If you’re interested in something that comes with the title “hardtech,” you’ll find many of the parties involved in tonight’s Large Event in San Francisco that are hoping to raise capital today. There are some odd human-interest stories about people both inside and outside of government involved in coming up with a cure for the coronavirus. You’ll find financial institutions like London’s Royal Bank of Scotland, Western Union, and the finance sector’s family desk scrambling. And somehow there will be two former US presidents in attendance: Bill Clinton and Barack Obama.

Welcome to the poster child for in-between times. Right now, you have two very different systems that each represent technologies with enormous potential. One is the medicine-based vision of technology-driven enterprise. The other is the technology-driven enterprise that is protecting its competitive position while embracing the insular costs and issues that are endemic to being a global company. And for those out of the relationship business who see a vastly different model, it comes with a different and hard concept—market fit.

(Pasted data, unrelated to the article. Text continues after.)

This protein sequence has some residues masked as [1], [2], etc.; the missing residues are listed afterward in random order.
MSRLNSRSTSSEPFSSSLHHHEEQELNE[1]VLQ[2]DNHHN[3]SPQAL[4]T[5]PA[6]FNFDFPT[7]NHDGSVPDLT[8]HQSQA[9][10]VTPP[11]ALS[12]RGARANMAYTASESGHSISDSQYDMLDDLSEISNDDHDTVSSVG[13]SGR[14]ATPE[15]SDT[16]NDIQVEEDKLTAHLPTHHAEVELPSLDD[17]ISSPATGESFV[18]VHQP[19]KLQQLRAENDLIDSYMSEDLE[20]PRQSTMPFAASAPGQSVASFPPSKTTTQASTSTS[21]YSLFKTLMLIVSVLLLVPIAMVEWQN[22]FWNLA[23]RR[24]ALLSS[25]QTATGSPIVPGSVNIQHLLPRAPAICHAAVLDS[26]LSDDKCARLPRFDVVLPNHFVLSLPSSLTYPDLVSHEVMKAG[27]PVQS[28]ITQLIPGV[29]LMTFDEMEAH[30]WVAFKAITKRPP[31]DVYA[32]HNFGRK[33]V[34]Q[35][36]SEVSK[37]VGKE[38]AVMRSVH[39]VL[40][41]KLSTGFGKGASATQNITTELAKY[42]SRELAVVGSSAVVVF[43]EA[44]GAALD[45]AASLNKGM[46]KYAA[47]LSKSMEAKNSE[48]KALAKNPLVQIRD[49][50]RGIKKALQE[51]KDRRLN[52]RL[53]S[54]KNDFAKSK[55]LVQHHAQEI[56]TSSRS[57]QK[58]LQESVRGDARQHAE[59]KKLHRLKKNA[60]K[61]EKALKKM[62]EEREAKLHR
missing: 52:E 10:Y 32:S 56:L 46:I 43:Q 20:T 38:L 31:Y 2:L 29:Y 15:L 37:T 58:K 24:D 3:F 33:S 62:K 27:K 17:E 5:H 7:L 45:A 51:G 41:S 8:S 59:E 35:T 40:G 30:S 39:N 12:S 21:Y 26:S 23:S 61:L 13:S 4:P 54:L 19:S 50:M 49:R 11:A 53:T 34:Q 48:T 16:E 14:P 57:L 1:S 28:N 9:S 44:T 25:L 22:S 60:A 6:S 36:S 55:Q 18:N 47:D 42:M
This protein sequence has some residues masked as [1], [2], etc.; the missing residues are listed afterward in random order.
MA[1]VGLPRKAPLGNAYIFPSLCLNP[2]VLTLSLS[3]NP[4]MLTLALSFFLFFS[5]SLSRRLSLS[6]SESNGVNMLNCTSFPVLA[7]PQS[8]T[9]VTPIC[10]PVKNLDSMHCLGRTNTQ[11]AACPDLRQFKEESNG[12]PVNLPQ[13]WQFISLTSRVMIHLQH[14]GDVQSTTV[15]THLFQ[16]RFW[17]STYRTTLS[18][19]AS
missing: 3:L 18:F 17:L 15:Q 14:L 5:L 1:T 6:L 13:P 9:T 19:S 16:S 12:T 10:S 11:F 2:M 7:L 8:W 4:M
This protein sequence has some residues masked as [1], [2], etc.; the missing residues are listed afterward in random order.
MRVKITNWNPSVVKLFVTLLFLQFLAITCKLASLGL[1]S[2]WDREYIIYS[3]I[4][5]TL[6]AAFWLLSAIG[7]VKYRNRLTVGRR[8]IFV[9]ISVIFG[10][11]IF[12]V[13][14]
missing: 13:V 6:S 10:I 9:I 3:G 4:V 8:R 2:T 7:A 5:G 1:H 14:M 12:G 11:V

All of the industries in the biotech-based vision are very interested in the funding needed to operate. Those who are running for president are probably the only ones who don’t need to worry. As a former X-conomist and a serial entrepreneur who isn’t just hoping to continue building software, I’m reminded of the key point: The role of governments is not to stimulate investment but to provide risk capital. The role of entrepreneurs and executives is to secure capital. Since the ideology of entrepreneurial capitalism is built around tech startups, that is hard. So it might be a challenge in Silicon Valley for startups and how they fit into the investments already in motion. Meanwhile, in other economic environments that encourage more diversified structures, finding product market fit is much easier.

In Europe, where institutional investors have much deeper pools of capital than the US, it’s going to be especially tough to market an idea in a constrained economy. “There’s not a huge amount of private capital, but with that capital comes a tremendous amount of stress,” Carleton Murray, a technology and IPOs partner at technology giant Goldman Sachs, told Bloomberg. “An IPO is expensive for everyone involved,” he said. “There’s no way of getting a profit in this market until you come to the public market. So the public market is not a good environment for a lot of technology companies because it’s harder to get institutional funding from a lot of these companies.”